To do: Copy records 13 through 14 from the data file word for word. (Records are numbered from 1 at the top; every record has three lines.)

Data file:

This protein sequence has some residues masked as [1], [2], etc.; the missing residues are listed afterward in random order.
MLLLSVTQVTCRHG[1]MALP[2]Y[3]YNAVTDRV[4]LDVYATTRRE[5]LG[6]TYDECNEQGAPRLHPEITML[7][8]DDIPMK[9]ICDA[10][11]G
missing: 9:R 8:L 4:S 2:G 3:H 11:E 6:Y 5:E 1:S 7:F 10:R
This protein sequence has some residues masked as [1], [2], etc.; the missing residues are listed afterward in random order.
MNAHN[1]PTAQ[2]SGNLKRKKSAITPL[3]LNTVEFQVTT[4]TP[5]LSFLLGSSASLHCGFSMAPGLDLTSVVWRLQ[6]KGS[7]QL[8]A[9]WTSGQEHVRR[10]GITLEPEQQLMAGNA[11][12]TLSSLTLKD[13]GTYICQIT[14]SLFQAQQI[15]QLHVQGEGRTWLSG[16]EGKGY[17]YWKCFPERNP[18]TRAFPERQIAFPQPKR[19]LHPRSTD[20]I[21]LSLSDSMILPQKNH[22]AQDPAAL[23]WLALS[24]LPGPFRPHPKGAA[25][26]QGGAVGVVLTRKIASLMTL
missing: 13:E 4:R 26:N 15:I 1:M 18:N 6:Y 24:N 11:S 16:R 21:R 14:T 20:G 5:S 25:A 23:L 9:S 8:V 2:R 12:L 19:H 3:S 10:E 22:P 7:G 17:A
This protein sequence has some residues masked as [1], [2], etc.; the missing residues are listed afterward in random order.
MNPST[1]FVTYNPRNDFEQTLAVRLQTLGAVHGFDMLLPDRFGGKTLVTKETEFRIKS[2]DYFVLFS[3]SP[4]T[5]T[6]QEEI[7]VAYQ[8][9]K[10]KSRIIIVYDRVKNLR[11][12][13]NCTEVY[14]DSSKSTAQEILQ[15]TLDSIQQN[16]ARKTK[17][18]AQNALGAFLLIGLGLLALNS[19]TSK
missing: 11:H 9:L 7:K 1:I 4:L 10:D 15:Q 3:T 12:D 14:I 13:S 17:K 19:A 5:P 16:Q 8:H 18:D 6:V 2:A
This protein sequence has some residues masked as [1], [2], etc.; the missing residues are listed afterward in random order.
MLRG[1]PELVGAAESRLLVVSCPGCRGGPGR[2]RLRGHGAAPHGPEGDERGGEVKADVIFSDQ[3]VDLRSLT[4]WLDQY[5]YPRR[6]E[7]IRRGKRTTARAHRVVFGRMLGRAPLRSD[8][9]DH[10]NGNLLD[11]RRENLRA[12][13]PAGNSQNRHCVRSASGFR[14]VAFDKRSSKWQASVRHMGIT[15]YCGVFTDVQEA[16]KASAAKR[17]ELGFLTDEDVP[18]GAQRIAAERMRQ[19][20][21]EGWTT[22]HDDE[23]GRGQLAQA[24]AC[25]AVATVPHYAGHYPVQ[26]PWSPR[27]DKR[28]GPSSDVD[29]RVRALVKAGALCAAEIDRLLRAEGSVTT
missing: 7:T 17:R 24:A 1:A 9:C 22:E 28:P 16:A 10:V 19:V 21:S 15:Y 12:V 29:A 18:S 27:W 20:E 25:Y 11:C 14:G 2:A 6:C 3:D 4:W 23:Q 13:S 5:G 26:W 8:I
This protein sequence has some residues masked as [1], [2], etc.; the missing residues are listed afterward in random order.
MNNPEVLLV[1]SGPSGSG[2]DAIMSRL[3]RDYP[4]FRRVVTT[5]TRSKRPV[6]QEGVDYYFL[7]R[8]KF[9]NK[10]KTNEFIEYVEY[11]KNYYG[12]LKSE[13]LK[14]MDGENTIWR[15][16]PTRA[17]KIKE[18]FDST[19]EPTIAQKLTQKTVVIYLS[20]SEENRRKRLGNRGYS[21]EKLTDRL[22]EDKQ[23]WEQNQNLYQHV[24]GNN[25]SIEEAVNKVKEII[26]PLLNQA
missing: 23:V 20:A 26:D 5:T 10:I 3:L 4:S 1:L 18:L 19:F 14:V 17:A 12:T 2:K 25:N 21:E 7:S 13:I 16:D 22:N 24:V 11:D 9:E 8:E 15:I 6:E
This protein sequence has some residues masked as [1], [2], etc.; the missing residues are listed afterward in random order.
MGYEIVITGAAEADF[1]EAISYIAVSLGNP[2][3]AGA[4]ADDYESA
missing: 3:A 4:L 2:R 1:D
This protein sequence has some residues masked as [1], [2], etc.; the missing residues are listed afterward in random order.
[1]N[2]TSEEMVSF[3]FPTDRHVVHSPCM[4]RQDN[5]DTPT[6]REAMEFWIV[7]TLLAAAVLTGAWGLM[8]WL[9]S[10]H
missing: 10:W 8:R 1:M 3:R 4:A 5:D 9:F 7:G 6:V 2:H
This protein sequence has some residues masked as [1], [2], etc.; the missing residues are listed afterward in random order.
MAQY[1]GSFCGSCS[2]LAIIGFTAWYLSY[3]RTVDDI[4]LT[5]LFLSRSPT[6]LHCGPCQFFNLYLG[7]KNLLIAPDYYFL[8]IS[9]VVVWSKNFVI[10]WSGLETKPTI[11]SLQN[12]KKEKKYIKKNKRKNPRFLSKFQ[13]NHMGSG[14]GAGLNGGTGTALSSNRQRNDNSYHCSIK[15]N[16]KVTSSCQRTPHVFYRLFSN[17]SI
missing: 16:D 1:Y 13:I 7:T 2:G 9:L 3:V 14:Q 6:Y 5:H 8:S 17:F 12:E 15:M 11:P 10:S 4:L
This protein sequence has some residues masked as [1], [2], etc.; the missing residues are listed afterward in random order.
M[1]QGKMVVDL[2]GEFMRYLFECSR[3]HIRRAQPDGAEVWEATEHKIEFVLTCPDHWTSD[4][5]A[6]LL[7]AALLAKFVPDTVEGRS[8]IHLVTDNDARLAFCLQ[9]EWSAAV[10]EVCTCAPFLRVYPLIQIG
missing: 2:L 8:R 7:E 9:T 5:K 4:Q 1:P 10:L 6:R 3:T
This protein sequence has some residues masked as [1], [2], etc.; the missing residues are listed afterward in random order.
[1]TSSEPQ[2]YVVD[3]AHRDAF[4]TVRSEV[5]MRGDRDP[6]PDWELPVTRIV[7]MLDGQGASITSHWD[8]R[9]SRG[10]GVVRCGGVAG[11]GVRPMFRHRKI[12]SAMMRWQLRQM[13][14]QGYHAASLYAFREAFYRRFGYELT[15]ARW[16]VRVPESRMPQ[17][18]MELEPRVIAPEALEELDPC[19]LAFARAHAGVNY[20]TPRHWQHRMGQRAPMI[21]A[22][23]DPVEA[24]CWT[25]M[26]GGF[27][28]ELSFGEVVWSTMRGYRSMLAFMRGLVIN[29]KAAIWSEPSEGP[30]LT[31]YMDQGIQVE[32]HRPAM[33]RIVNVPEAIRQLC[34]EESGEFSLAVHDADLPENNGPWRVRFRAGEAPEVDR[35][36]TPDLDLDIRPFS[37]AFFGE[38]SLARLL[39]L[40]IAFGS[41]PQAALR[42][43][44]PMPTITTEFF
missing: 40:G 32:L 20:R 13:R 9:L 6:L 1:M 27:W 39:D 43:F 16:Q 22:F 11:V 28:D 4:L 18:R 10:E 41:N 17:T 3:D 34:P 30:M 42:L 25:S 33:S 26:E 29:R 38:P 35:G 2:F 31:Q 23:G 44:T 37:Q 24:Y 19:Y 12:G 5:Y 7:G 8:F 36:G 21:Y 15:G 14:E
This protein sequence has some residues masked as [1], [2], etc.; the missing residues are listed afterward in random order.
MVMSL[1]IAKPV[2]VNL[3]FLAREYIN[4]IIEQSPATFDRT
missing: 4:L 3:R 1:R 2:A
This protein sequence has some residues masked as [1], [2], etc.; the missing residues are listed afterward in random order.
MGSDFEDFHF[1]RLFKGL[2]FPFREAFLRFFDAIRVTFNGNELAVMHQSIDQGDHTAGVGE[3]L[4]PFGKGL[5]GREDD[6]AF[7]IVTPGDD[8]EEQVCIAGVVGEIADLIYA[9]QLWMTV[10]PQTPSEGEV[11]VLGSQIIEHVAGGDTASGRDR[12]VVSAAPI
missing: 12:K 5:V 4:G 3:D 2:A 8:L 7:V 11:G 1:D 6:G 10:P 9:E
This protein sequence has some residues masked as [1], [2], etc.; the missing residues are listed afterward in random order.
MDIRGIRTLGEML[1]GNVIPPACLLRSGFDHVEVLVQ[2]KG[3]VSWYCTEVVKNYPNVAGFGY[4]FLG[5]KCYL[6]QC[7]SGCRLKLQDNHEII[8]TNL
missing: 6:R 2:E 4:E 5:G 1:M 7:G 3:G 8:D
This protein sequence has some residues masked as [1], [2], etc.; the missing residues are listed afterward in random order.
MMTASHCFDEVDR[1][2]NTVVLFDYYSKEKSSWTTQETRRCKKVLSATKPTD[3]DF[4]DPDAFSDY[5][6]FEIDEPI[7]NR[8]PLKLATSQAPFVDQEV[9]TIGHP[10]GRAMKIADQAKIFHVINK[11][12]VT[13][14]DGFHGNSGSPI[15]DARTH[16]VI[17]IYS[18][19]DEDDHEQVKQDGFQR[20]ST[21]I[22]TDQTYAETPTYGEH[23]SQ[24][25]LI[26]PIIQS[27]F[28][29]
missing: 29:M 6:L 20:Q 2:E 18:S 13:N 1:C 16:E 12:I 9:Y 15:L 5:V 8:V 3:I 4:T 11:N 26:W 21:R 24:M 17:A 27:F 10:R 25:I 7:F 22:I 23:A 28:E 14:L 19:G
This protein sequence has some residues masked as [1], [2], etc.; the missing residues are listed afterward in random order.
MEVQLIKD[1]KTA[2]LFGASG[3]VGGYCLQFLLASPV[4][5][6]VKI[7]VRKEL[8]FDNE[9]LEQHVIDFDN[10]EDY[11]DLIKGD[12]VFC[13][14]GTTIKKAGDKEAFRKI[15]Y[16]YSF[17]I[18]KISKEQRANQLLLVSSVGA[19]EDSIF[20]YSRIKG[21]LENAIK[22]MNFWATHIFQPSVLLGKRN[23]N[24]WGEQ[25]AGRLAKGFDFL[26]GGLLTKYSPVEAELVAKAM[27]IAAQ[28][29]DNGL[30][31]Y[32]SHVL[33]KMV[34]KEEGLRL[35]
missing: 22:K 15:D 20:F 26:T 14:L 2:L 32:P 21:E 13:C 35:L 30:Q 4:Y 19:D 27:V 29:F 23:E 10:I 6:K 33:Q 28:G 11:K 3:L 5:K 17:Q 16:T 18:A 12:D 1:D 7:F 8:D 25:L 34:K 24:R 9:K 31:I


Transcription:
This protein sequence has some residues masked as [1], [2], etc.; the missing residues are listed afterward in random order.
MDIRGIRTLGEML[1]GNVIPPACLLRSGFDHVEVLVQ[2]KG[3]VSWYCTEVVKNYPNVAGFGY[4]FLG[5]KCYL[6]QC[7]SGCRLKLQDNHEII[8]TNL
missing: 6:R 2:E 4:E 5:G 1:M 7:G 3:G 8:D
This protein sequence has some residues masked as [1], [2], etc.; the missing residues are listed afterward in random order.
MMTASHCFDEVDR[1][2]NTVVLFDYYSKEKSSWTTQETRRCKKVLSATKPTD[3]DF[4]DPDAFSDY[5][6]FEIDEPI[7]NR[8]PLKLATSQAPFVDQEV[9]TIGHP[10]GRAMKIADQAKIFHVINK[11][12]VT[13][14]DGFHGNSGSPI[15]DARTH[16]VI[17]IYS[18][19]DEDDHEQVKQDGFQR[20]ST[21]I[22]TDQTYAETPTYGEH[23]SQ[24][25]LI[26]PIIQS[27]F[28][29]
missing: 29:M 6:L 20:Q 2:E 18:S 13:N 1:C 16:E 12:I 9:Y 15:L 5:V 8:V 3:I 4:T 11:N 26:W 21:R 24:M 17:A 27:F 10:R 25:I 7:F 22:I 23:A 28:E 14:L 19:G